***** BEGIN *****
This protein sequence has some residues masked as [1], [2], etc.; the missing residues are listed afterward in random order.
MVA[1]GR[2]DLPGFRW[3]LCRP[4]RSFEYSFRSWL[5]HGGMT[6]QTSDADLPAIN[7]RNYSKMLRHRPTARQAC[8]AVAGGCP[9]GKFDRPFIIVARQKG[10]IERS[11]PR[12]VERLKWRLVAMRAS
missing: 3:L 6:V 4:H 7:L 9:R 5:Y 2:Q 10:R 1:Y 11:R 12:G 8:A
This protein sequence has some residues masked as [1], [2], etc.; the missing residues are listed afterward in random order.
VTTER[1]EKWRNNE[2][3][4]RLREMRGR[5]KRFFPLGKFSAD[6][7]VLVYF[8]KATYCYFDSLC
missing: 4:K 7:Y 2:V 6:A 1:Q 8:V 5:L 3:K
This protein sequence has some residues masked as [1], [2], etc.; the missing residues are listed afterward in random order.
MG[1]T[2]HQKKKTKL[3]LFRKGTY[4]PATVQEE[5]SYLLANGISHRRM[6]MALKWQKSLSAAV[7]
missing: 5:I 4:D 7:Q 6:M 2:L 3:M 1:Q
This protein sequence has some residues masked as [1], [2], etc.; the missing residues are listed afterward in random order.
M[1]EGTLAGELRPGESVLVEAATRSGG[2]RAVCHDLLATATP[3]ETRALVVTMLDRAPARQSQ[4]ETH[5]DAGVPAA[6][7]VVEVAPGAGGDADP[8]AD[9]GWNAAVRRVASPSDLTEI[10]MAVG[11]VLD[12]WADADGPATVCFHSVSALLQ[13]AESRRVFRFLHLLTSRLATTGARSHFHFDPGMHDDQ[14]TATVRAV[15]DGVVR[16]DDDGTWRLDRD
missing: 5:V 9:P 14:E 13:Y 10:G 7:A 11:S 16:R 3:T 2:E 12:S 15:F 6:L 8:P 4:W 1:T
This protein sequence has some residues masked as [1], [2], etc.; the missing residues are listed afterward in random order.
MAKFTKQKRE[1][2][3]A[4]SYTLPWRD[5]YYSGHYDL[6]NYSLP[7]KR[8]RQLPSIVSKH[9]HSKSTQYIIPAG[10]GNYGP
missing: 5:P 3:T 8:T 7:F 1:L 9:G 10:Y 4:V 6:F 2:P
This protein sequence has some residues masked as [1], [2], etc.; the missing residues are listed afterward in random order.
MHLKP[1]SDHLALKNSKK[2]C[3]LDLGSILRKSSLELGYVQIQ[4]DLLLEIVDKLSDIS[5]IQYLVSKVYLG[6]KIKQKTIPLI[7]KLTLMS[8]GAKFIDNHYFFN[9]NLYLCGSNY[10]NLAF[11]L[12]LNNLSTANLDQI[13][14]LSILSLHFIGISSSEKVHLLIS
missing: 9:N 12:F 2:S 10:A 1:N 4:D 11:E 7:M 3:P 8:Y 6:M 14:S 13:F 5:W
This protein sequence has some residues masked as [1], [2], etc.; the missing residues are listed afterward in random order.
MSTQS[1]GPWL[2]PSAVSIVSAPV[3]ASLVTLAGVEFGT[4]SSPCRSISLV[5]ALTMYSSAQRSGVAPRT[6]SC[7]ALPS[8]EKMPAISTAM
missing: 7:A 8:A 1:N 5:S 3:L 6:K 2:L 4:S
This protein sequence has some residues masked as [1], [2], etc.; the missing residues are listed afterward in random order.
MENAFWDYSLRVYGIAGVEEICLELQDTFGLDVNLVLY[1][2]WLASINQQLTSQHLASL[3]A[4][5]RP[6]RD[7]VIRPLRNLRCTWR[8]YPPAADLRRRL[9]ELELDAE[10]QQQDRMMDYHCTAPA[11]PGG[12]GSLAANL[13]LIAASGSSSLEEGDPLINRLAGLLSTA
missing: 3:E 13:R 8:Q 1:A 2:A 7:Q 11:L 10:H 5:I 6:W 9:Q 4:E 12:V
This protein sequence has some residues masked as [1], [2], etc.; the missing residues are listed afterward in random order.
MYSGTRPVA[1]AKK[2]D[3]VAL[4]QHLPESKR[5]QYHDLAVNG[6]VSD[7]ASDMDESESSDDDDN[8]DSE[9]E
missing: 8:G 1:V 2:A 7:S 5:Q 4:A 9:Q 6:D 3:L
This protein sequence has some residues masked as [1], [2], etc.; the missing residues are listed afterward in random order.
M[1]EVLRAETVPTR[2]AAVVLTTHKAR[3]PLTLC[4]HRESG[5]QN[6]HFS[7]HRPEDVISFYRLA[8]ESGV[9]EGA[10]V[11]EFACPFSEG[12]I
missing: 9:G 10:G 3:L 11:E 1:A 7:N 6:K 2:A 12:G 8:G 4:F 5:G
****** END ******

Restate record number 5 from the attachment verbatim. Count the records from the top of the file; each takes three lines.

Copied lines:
This protein sequence has some residues masked as [1], [2], etc.; the missing residues are listed afterward in random order.
MAKFTKQKRE[1][2][3]A[4]SYTLPWRD[5]YYSGHYDL[6]NYSLP[7]KR[8]RQLPSIVSKH[9]HSKSTQYIIPAG[10]GNYGP
missing: 5:P 3:T 8:T 7:F 1:L 9:G 10:Y 4:V 6:F 2:P